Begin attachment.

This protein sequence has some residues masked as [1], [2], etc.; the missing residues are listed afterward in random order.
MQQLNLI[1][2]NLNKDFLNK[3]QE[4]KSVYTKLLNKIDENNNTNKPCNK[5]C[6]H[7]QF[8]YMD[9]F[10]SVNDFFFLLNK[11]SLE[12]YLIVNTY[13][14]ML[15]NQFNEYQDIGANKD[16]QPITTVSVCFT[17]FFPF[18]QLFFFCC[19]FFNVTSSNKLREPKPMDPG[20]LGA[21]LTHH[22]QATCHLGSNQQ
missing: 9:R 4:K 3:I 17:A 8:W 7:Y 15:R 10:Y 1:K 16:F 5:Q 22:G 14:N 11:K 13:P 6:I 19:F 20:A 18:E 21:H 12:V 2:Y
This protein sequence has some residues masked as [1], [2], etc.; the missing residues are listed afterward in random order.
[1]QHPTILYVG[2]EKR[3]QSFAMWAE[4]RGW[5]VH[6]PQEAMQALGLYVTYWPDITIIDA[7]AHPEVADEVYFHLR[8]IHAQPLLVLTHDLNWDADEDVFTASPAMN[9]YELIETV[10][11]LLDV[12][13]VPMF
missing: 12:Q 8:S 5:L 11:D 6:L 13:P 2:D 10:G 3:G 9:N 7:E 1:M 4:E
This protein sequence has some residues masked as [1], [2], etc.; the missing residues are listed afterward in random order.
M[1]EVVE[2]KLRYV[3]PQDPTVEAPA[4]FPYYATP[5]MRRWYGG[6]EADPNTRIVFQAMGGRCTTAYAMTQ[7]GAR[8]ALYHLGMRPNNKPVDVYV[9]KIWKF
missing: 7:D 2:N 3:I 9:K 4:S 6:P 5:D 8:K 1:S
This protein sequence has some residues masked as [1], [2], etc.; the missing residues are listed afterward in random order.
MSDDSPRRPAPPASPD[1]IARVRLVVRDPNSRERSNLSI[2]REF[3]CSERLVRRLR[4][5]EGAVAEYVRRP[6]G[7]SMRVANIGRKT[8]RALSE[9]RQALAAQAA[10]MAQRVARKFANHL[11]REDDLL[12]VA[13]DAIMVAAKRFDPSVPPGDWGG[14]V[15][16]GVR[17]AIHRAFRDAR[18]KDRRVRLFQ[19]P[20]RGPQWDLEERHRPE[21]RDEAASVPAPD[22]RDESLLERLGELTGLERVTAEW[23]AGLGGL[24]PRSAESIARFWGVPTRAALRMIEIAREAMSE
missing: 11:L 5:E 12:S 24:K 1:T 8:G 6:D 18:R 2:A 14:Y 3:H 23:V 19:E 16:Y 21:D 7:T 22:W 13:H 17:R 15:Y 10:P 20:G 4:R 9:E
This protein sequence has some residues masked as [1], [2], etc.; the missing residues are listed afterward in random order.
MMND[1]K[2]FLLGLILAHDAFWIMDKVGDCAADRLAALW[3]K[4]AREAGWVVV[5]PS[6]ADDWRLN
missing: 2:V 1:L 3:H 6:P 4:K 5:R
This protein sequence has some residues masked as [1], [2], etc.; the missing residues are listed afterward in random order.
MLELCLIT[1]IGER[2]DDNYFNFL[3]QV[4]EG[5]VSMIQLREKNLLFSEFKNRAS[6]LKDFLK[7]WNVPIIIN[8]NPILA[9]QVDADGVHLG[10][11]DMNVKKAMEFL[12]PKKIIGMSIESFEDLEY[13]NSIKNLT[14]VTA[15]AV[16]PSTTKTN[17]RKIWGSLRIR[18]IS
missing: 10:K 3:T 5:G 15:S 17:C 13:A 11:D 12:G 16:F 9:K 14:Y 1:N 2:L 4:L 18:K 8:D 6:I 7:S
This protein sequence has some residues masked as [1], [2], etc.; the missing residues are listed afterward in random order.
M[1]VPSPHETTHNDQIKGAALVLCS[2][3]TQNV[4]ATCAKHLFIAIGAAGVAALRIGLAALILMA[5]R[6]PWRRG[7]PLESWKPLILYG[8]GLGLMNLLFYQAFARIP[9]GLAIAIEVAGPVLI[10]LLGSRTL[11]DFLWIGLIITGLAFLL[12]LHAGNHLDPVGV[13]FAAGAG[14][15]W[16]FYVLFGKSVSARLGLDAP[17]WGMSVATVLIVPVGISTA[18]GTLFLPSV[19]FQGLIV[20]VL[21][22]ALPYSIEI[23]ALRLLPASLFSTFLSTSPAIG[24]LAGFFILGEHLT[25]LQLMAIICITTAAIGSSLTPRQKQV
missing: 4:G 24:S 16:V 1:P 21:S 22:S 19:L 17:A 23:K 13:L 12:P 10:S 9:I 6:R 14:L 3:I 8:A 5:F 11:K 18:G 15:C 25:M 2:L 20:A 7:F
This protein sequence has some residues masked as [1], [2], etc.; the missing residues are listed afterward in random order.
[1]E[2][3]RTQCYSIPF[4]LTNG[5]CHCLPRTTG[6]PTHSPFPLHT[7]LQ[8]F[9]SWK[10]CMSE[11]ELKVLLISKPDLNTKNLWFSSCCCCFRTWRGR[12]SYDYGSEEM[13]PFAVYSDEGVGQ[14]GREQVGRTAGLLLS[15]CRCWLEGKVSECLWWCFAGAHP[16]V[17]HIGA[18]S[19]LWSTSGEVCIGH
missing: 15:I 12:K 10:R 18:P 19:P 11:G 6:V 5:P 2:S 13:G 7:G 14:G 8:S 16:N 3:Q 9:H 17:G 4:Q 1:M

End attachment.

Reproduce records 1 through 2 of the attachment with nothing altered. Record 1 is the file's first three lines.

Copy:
This protein sequence has some residues masked as [1], [2], etc.; the missing residues are listed afterward in random order.
MQQLNLI[1][2]NLNKDFLNK[3]QE[4]KSVYTKLLNKIDENNNTNKPCNK[5]C[6]H[7]QF[8]YMD[9]F[10]SVNDFFFLLNK[11]SLE[12]YLIVNTY[13][14]ML[15]NQFNEYQDIGANKD[16]QPITTVSVCFT[17]FFPF[18]QLFFFCC[19]FFNVTSSNKLREPKPMDPG[20]LGA[21]LTHH[22]QATCHLGSNQQ
missing: 9:R 4:K 3:I 17:A 8:W 7:Y 15:R 10:Y 1:K 16:F 5:Q 22:G 14:N 11:K 13:P 6:I 19:F 20:A 18:E 21:H 12:V 2:Y
This protein sequence has some residues masked as [1], [2], etc.; the missing residues are listed afterward in random order.
[1]QHPTILYVG[2]EKR[3]QSFAMWAE[4]RGW[5]VH[6]PQEAMQALGLYVTYWPDITIIDA[7]AHPEVADEVYFHLR[8]IHAQPLLVLTHDLNWDADEDVFTASPAMN[9]YELIETV[10][11]LLDV[12][13]VPMF
missing: 12:Q 8:S 5:L 11:D 6:L 13:P 2:D 10:G 3:G 9:N 7:E 1:M 4:E